The current market state of Whole Exome Sequencing
Jun 28, 2018

How to navigate the complex world of Whole Exome Sequencing

For patients, family members, and healthcare professionals, uncertainty surrounding a genetic diagnosis can be quite painful. Utilization of high quality and comprehensive next-generation sequencing (NGS) technologies can significantly improve the diagnostic yield in these patients and end the “diagnostic odyssey” before it even begins.

The benefits of WES are manifold

  • Functions as an excellent tool for complex cases where selecting a targeted test is difficult
  • Allows for identification of atypical gene-phenotype associations
  • Simplifies the panel selection process since all genes are covered
  • There is no need to update target regions when new disease genes are identified

Unfortunately, NGS technologies can harbor significant challenges that affect a lab’s ability to maximize diagnostic yield and potentially risk a patient’s successful disease management.

In addition, the significant quality and performance variability between well-known laboratories, lack of transparency in demonstrating test performance through comprehensive and well-executed analytic validation studies, and the deficiency of training and education within the medical community about these challenges is quite alarming.

We are faced with the question of how to address these challenges

The medical community must be equipped with the necessary knowledge to critically evaluate the multitude of testing options available to them. The first characteristic clinicians need to be aware of is the performance and quality of the WES platform they are evaluating. This is accomplished through an in-depth look into the lab’s analytic validation and quality standards. Unfortunately, many laboratories hide their analytic validations from the public which presents a real problem for clinicians.

Clinicians need to determine if all the genes relevant to their patient are covered by the WES platform. High and uniform sequencing coverage is critical for robust variant detection. On traditional platforms, we frequently see low sequencing coverage especially on hard-to-sequence regions. Through a comprehensive, tailored and optimized WES analysis, we can significantly improve the overall coverage, detection of copy number variants, larger indels, and clinically significant non-coding variants, and coverage for hard-to-sequence genomic regions. These improvements lead to an improved diagnostic yield.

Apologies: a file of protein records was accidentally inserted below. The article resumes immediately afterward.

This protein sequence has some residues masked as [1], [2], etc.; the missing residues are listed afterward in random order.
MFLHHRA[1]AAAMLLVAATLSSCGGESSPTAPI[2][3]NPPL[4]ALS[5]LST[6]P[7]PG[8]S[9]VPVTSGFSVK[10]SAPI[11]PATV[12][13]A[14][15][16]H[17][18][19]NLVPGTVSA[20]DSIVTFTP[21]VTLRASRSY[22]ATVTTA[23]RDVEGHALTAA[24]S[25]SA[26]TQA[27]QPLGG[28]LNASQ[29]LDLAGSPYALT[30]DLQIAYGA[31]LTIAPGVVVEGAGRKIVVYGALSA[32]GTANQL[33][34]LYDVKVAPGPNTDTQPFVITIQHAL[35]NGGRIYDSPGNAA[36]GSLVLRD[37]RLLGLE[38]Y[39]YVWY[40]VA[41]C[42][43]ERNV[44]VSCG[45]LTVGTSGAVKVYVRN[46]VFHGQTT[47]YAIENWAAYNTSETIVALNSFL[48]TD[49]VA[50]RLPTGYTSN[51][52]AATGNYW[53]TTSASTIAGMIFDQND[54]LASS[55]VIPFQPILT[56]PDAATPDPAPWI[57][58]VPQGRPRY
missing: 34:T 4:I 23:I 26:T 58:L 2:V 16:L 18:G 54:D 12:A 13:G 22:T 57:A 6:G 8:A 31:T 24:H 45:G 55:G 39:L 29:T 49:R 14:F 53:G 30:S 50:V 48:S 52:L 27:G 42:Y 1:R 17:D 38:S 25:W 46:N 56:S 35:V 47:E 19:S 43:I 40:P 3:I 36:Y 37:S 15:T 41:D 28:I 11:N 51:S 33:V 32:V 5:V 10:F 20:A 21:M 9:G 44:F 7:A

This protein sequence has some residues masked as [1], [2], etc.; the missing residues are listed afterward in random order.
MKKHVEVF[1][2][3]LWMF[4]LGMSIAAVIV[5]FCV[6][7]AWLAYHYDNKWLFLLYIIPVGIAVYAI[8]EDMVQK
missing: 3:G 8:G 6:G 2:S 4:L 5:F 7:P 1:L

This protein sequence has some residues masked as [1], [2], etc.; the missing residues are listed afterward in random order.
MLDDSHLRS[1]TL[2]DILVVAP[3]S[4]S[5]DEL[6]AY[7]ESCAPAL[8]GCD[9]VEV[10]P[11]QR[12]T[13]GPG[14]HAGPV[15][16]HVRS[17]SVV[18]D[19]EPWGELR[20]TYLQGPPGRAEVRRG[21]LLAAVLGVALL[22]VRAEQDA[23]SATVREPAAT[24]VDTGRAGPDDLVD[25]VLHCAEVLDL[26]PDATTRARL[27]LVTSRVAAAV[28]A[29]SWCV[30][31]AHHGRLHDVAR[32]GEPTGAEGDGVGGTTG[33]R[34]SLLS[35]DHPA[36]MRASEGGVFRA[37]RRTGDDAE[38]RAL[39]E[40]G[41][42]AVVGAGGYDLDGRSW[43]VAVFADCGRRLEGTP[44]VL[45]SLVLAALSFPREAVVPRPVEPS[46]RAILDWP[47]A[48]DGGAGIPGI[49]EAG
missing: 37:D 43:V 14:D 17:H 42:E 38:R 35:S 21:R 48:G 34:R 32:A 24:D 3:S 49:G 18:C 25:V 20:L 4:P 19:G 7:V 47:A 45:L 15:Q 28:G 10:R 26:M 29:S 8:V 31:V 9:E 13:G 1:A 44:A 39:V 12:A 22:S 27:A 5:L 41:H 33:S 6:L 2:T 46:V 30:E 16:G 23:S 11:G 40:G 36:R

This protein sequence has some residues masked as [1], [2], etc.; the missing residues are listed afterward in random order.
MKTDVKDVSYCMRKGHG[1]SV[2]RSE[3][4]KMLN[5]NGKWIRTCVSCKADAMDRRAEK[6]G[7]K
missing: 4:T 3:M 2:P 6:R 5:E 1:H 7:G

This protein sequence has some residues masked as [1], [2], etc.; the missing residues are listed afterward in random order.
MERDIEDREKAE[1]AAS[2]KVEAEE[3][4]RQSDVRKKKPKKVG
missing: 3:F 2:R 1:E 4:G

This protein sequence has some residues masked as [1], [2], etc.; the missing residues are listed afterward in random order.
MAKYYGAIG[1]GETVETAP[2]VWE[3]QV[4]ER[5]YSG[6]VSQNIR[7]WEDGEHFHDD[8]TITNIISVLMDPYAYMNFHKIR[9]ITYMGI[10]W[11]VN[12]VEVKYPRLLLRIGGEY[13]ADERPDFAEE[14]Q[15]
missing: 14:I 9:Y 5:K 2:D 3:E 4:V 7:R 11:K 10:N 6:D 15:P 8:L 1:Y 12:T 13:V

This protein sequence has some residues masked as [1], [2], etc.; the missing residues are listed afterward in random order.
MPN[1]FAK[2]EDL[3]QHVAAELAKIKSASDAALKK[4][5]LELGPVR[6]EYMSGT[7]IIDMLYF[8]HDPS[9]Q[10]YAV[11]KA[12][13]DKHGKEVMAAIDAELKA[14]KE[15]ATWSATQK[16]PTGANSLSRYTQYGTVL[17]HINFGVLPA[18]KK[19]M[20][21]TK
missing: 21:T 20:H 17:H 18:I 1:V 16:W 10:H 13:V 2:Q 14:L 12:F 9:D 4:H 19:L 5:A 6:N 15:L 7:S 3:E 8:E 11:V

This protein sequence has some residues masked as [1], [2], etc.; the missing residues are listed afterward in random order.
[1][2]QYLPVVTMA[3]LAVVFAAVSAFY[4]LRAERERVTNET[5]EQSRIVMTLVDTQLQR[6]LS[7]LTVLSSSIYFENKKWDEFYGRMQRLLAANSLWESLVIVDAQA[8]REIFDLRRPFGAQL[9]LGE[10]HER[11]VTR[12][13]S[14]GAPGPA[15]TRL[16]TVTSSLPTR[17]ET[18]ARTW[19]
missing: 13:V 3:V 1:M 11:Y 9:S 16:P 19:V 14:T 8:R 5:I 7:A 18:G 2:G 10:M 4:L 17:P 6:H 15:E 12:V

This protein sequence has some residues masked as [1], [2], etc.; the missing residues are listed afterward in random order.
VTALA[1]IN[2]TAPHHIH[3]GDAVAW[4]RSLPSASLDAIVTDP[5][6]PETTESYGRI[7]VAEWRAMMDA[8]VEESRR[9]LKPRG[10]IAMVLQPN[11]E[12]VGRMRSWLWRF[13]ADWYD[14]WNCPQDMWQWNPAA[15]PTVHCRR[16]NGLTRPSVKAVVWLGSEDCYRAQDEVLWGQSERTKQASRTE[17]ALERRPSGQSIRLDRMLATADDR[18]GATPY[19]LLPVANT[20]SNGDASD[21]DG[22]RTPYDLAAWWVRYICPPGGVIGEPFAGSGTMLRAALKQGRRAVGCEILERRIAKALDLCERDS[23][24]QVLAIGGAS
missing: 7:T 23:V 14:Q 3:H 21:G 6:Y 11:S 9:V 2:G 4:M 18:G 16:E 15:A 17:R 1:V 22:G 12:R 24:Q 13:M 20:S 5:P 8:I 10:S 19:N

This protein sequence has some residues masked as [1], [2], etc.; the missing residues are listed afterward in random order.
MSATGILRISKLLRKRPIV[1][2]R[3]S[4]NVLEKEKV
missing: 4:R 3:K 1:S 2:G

Key Objectives

  • Summarize challenges of today’s NGS technologies, outlined strategies used to identify high-quality NGS tests
  • Provide interlaboratory WES performance comparisons
  • Outline Blueprint Genetics’ high-performance clinical grade WES platform which offers “panel” quality on a WES scale.

PRESENTATION: How to Navigate the Complex World of Whole Exome Sequencing

“Utilization of Whole Exome Sequencing for Genetic Diagnostics of Rare Pediatric Diseases” was presented in the 2018 Canadian Pediatric Society Annual Conference. You can access it here.


Tero-Pekka Alastalo

Tero-Pekka is the Executive Director of Medical, and also a co-founder at Blueprint Genetics. He is based in San Francisco and holds various responsibilities in the North American operations of the company. Tero-Pekka has an MD-PhD degree and is specialized in pediatrics and pediatric cardiology. He has a PhD in molecular and cellular biology as well. During his 3-year postdoctoral training at Stanford University School of Medicine, he focused on the molecular genetic mechanisms of cardiovascular disease.

Last modified: October 30, 2020